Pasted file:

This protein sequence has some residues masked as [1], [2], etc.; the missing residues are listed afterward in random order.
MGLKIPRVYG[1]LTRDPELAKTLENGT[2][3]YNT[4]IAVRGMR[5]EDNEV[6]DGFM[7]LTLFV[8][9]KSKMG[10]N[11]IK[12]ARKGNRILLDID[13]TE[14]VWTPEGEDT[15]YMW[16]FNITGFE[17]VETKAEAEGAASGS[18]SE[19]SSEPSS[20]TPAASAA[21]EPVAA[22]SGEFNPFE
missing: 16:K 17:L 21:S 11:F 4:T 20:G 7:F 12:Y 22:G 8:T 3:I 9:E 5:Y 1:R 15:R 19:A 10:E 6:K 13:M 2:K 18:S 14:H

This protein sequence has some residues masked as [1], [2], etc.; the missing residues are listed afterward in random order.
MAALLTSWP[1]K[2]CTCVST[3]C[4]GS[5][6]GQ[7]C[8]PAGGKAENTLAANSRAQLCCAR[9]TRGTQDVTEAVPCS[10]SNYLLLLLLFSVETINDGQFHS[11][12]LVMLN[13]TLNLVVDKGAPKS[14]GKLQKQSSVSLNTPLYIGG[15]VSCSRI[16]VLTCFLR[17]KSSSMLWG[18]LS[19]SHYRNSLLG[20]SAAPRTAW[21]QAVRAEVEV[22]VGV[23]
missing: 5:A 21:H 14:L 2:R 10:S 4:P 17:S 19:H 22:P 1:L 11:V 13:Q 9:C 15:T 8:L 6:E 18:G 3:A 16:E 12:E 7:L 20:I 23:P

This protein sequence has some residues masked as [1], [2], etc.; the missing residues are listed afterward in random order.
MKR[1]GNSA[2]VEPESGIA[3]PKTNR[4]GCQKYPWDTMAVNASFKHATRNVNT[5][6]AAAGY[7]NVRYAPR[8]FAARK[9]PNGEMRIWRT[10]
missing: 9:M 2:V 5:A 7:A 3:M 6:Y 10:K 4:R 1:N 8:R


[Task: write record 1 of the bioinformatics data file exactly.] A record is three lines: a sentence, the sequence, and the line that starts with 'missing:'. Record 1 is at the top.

This protein sequence has some residues masked as [1], [2], etc.; the missing residues are listed afterward in random order.
MGLKIPRVYG[1]LTRDPELAKTLENGT[2][3]YNT[4]IAVRGMR[5]EDNEV[6]DGFM[7]LTLFV[8][9]KSKMG[10]N[11]IK[12]ARKGNRILLDID[13]TE[14]VWTPEGEDT[15]YMW[16]FNITGFE[17]VETKAEAEGAASGS[18]SE[19]SSEPSS[20]TPAASAA[21]EPVAA[22]SGEFNPFE
missing: 16:K 17:L 21:S 11:F 4:T 20:G 7:F 12:Y 22:G 8:T 3:I 9:E 5:Y 1:R 15:R 19:A 10:E 6:K 13:M 2:K 18:S 14:H